Here's a list of the products in our kitchen.
- Cabinets: Milzen Cabinetry
- Oven: GE Cafe Duel Fuel Range with Convection Oven C2S985SETSS
- Dishwasher: Miele G4975SCVISF
- Hood Range: Zephyr AK2100BS
- Refrigerator: 36" GE French Door CFE28TSHSS
- Lighting: Hudson Valley Lighting Haverhill Transitional Pendant, Satin Nickel
- Bar Stools: Crate and Barrel Gunmetal Stools
- Knobs and Handles: Liberty Satin Nickel Knob / Handle
- Paint: Benjamin Moore's Gray Owl
Choose Your Contractor Wisely - Remodeling Tips
The results of our kitchen turned out to be beautiful, but I should have known better than to choose a contractor who was pushy from the start even before signing the contract. The biggest lesson we learned from our first remodeling project is to not select a contractor based on who can turn around a project quickly. The contractors we talked to gave us four to six month completion estimates, whereas ours was estimated at four weeks.
Of the ten contractors we interviewed, the one we decided to move forward with was a huge pain the ass to deal with. He made multiple design and measurement mistakes, which resulted in him in having to go back and redo the work.
If you ever consider a remodeling project, here are some tips you should consider:
- Look up all the permits your contractor has been involved in and request to speak to validated references. You can find this information on BuildZoom.
- Select a contractor who will explain every step and process along the way without being emotional or defensive every time a question is asked.
- If you cannot see yourself enjoying a cup of coffee with your contractor, then think wisely about if you'd want to see this person every single day for several weeks to months.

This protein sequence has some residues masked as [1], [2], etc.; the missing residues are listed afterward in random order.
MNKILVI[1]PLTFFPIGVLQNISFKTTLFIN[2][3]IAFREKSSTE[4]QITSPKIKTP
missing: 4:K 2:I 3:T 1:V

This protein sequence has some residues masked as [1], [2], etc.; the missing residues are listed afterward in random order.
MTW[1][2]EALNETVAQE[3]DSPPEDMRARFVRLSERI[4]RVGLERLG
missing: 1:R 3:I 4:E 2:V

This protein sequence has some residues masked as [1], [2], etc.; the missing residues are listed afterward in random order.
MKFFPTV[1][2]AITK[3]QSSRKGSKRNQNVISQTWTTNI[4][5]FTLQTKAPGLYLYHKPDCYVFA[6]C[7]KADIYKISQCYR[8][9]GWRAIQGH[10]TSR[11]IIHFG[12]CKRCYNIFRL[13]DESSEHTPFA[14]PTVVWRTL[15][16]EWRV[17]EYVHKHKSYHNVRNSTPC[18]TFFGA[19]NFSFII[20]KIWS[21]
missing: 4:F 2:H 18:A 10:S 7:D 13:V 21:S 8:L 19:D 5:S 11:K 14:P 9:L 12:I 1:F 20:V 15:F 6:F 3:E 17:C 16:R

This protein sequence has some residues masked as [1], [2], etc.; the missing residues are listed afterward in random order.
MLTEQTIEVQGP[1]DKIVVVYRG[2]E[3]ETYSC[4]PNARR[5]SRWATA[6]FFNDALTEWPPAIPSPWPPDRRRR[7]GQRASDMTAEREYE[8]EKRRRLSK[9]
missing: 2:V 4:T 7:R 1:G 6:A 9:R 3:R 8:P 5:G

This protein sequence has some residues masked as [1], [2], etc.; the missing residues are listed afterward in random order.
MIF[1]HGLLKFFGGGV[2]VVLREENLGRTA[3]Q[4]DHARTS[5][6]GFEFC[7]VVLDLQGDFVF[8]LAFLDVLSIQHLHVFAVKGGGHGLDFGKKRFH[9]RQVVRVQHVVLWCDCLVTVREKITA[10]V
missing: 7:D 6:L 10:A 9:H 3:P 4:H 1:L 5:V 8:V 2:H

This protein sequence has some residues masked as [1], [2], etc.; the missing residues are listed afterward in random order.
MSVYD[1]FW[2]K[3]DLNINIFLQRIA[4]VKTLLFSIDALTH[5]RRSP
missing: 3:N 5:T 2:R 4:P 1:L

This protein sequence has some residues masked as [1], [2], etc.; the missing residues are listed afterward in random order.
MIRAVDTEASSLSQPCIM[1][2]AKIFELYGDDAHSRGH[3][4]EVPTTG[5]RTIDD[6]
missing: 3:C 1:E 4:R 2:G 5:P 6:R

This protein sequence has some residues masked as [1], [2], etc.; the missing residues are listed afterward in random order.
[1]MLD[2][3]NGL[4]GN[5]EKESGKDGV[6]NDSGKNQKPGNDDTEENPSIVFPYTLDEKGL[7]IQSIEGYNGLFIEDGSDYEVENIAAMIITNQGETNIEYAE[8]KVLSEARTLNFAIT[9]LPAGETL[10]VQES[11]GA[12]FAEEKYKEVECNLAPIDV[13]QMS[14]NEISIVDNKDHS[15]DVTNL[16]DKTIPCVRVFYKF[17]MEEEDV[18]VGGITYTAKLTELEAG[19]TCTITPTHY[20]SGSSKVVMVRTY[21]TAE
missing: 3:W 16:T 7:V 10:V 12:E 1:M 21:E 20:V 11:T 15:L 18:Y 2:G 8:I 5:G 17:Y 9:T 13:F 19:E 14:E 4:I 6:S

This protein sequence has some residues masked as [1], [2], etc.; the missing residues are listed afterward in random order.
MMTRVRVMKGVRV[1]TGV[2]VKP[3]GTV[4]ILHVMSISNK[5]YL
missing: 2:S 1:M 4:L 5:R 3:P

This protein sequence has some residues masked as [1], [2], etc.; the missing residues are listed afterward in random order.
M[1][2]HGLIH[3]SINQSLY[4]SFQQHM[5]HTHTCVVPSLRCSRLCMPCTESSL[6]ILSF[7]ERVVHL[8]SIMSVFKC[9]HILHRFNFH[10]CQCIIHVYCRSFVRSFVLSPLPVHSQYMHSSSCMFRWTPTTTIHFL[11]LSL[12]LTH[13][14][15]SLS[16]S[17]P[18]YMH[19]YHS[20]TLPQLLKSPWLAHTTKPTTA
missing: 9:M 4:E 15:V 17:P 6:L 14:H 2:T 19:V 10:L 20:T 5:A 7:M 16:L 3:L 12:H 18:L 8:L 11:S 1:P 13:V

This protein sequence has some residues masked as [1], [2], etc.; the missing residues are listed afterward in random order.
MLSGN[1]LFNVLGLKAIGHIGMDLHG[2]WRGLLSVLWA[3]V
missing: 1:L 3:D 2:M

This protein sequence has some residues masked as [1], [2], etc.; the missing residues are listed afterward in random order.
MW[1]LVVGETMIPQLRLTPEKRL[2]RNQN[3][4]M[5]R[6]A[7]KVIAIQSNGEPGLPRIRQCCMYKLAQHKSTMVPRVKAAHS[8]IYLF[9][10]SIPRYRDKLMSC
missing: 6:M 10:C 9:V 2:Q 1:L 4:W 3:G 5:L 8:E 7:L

- Shop for your appliances before a kitchen remodel to get an idea of what you want so your designer/contractor can fit them into the design using product dimension specs.
- If you have furniture or household items you care about near the construction site, cover it up well or temporarily move it. Our contractor didn't warn us about the amount of dust our stuff would be exposed to. If we had known, we would have been able to save our dry foods from possibly being contaminated.
- Request to add in a section into the contract that speaks to who is responsible for damage of your property, like cabinet damage or scratched wooden floors. We really wish we did this because our contractor scratched up our newly refinished wooden floors by dragging things across instead of carrying them.
- Do not select your contractor based on unverified reviews online. I am convinced that the reviews for our contractor are fake.
- If you have doubts about your contractors work, get a second and third opinion while things are still in progress.
- Take progress photos at every stage so it is documented.
- It is always a good idea to understand what kind of legal recourse you have if things go wrong. Be sure to select a contractor who is licensed and that he has insurance to cover any issues you may encounter. I would highly recommend chatting with someone from Avvo.com if you need any legal advice as a first step.